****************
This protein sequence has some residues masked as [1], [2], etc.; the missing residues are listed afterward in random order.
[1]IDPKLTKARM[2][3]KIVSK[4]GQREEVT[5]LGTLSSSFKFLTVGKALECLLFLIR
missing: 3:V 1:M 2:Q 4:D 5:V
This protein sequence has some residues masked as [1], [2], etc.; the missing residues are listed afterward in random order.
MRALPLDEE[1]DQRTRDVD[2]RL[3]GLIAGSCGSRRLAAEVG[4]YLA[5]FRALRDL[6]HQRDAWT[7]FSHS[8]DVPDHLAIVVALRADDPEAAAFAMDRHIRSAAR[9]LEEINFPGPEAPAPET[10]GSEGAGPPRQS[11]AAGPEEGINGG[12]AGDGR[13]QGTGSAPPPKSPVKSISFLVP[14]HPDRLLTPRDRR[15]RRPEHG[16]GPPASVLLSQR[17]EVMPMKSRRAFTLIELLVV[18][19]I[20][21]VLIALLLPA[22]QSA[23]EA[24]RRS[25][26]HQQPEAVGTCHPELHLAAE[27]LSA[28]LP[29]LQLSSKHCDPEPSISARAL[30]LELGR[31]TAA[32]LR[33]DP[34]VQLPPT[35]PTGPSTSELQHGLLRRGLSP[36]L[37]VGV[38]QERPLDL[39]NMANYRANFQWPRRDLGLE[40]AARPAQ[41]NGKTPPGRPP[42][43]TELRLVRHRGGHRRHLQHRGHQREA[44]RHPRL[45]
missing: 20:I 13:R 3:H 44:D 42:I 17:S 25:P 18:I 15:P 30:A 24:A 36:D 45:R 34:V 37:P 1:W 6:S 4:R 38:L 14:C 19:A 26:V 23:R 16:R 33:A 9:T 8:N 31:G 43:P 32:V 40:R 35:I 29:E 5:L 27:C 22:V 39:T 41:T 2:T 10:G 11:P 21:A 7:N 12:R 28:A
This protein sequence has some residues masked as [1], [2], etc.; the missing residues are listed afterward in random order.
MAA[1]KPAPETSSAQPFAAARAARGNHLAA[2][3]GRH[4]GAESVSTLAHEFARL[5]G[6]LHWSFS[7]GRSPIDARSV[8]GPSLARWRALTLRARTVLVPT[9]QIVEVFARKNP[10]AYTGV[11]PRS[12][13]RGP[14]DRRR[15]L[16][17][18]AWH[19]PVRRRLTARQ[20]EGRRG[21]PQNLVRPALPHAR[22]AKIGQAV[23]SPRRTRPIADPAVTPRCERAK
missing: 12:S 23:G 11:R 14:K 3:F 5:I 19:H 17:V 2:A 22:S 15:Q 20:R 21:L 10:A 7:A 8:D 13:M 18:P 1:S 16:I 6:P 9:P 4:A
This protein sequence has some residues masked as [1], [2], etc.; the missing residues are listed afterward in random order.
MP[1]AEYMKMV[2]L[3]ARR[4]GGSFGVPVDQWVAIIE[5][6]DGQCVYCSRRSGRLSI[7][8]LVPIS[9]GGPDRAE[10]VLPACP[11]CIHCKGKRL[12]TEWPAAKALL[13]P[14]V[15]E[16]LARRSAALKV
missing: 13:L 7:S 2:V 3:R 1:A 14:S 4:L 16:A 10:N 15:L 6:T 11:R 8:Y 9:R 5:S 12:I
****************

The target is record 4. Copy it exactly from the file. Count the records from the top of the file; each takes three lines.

This protein sequence has some residues masked as [1], [2], etc.; the missing residues are listed afterward in random order.
MP[1]AEYMKMV[2]L[3]ARR[4]GGSFGVPVDQWVAIIE[5][6]DGQCVYCSRRSGRLSI[7][8]LVPIS[9]GGPDRAE[10]VLPACP[11]CIHCKGKRL[12]TEWPAAKALL[13]P[14]V[15]E[16]LARRSAALKV
missing: 13:L 7:S 2:V 3:R 1:A 14:S 4:L 16:A 10:N 15:L 6:T 11:R 8:Y 9:R 5:S 12:I